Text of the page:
St. Dympna, Virgin and Martyr
“In Brabant, the memory of the holy virgin and martyr Dympna, the daughter of an Irish king, who was beheaded by order of her father for having confessed the Christian faith and preserving her virginity.” This notice is today in the Roman Martyrology. St. Dympna was a royal princess, her father was a pagan, but her mother a Christian; she was baptized without the knowledge of the father as soon as she had become old enough to understand the truth of the Christian faith. From that hour she renounced all worldiy pleasures, honors and riches, and aspired only after heavenly treasures. Soon after she also consecrated her virginity to God by vow in consideration of the priceless worth of virginal chastity. After her mother’s death her father desired to marry again as he, however, believed that there was not a more beautiful princess than Dympna, he conceived the unheard-of thought of marrying his own daughter. Dympna was horrified at such an incestuous demand, and reproving her father for his design, said that such godlessness had not been heard of since the world was created. Her father, however, persisted and pursued her with flatteries, caresses and promises and finally with menaces.
Dympna told him fearlessly that she was a Christian and had vowed to remain a virgin, but that even if this were not the case, she would die rather than consent to his desire. She pictured to him, with unanswerable eloquence, the terrible scandal he thought of giving to his subjects, the indescribable infamy of the vice, the presence of God, the account he had to render before the throne of the Almighty, the horror of dying in sin, and finally a whole eternity in the unending torments of hell. But the father, blinded by his passion and deaf to all her remonstrances, was not frightened, but said to her, full of rage: “You shall be obedient to my wishes, I demand it of you, and it shall be as I say.” The chaste princess fearing that he might use violence, raised her eyes towards Heaven and calling on the Almighty more with sighs and tears than words, she said to her father: “If I must obey you, grant me a delay of forty days.” The wicked father was content, not imagining the intention of the chaste princess. Dympna immediately sought the advice of Geribert, a very pious priest, who had baptized her, and asked him what she should do in this terrible emergency. The priest said that the only means to save herself was by flight, and that he would safely conduct her to some other land. This answer quieted her. Providing herself with money, she changed her clothes, and leaving her father’s palace, accompanied by the priest and a faithful servant, went on board a boat, and under the guidance of the Almighty, arrived happily at Antwerp. Thence she went to Gheel, a village not far off, where she had two huts built, one for herself, the other for the priest, and lived more an angelic than a human life.
The father, on being informed of his daughter’s flight,stormed and raged like a maniac, and sent his servants to search everywhere for her. As, however, all their endeavors were fruitless, he went himself, with several servants, on board of a ship and directed by Providence, landed at Antwerp. He then again directed his servants to all the neighboring villages to inquire for his daughter. Two of them came to the inn from which Dympna sometimes procured her food. When they paid for their dinner which they had taken there, the inn-keeper, looking at the money they gave him, said: “I have often seen such money as this, but do not know its exact value.” The servants, surprised at these words, asked of whom he had received it, and inkeeper revealed to them what he knew. Supposing that the stranger was she whom they were seeking, and having learned where she lived, they hastened to the king, and made him acquainted with what they had heard.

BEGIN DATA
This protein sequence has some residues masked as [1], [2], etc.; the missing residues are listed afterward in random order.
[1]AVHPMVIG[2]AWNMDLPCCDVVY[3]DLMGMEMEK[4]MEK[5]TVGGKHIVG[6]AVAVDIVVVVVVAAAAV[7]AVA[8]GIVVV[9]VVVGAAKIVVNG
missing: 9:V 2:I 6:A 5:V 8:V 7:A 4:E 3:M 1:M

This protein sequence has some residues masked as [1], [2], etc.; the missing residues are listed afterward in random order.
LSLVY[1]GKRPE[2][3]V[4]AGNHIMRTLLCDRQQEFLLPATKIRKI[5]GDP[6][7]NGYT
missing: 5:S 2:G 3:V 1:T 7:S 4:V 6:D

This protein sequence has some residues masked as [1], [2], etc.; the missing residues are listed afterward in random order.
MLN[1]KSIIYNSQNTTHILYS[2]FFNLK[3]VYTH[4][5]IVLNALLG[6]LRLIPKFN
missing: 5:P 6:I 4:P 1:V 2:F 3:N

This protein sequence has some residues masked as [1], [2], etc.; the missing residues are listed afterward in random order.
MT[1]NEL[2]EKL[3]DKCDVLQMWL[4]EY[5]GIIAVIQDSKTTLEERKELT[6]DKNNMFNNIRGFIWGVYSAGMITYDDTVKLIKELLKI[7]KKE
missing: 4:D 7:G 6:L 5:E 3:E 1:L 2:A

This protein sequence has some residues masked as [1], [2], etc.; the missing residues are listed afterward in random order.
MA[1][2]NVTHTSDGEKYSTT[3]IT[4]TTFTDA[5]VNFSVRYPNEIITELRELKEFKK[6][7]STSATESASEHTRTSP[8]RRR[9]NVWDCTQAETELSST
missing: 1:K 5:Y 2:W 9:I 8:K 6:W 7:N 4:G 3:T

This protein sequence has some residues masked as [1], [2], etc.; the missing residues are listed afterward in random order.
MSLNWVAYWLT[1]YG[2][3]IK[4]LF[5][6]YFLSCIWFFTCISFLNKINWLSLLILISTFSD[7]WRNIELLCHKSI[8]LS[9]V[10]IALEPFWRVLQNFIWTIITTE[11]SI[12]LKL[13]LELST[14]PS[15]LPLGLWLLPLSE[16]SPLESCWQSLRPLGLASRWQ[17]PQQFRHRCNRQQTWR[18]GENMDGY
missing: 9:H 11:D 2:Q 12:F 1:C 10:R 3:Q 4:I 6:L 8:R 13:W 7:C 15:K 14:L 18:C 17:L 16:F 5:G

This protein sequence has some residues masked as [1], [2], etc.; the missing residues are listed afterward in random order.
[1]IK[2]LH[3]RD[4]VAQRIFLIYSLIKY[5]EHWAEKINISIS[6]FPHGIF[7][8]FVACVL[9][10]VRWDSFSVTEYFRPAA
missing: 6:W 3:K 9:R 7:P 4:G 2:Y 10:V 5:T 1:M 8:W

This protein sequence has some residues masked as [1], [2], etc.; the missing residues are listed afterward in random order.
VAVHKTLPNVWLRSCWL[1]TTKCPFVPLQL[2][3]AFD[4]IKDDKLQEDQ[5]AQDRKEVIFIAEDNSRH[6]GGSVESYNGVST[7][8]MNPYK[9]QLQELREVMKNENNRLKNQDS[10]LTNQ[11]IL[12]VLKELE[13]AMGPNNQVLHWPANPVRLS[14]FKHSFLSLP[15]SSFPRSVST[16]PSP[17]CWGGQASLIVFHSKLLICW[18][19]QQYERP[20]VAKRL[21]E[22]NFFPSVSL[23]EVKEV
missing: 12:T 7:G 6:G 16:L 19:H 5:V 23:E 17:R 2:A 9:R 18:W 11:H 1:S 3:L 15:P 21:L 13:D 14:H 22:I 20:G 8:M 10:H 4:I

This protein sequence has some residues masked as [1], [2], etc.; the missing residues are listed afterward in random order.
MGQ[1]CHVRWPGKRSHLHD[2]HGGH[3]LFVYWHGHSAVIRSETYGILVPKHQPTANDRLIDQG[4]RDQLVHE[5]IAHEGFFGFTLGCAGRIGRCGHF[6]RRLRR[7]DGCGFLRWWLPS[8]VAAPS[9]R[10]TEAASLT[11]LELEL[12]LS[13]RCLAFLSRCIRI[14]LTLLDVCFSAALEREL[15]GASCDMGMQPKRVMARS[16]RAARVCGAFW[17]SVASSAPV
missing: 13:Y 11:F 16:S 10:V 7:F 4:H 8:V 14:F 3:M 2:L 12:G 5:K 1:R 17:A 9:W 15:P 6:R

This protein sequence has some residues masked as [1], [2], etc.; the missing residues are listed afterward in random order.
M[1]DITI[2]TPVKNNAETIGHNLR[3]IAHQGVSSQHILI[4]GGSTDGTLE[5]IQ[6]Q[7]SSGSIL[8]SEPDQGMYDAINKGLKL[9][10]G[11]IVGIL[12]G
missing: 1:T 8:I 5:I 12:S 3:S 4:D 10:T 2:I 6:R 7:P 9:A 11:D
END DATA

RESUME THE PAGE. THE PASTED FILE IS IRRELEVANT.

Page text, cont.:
The king, rejoicing at the news, went without delay to the indicated place, where he found his daughter. At first, Dympna became pale with fear when she saw her father, but raising her heart to God, she was filled with heroic firmness. The king reproaching her with her flight, repeated his former wicked desire, commanding the Geribert to advise Dympna to consent. “What,” exclaimed the pious priest; “you expect me to advise her to commit so horrible a crime! I had rather die a thousand deaths. I, however, advise, admonish, nay, command you, O King, in the name of the Most High, to abstain from your godless design that you may not draw upon yourself the vengeance of heaven.”
The King, incensed beyond endurance at these words, dragged the priest out of the room, and had him cut to pieces. He then again pressed his daughter, not only with flatteries and caresses, but also with the most frightful threats, to assent to his wishes. As she, however, more heroically than ever resisted him, and with her eyes raised to heaven, repeated that she much preferred death to such a life, he became enraged to such a degree, that he commanded his servant to behead her, not only because she was a Christian, but also for not obeying her father. Others say that the father himself murdered her, as his servants refused to commit the crime. Be this as it may, however, it is certain that she ended her life by the sword. The murderer, leaving the two bodies swimming in blood, departed; but the inhabitants of the neighboring villages respectfully buried them, and as God soon honored their graves with miracles, the clergy determined to exhume the holy remains.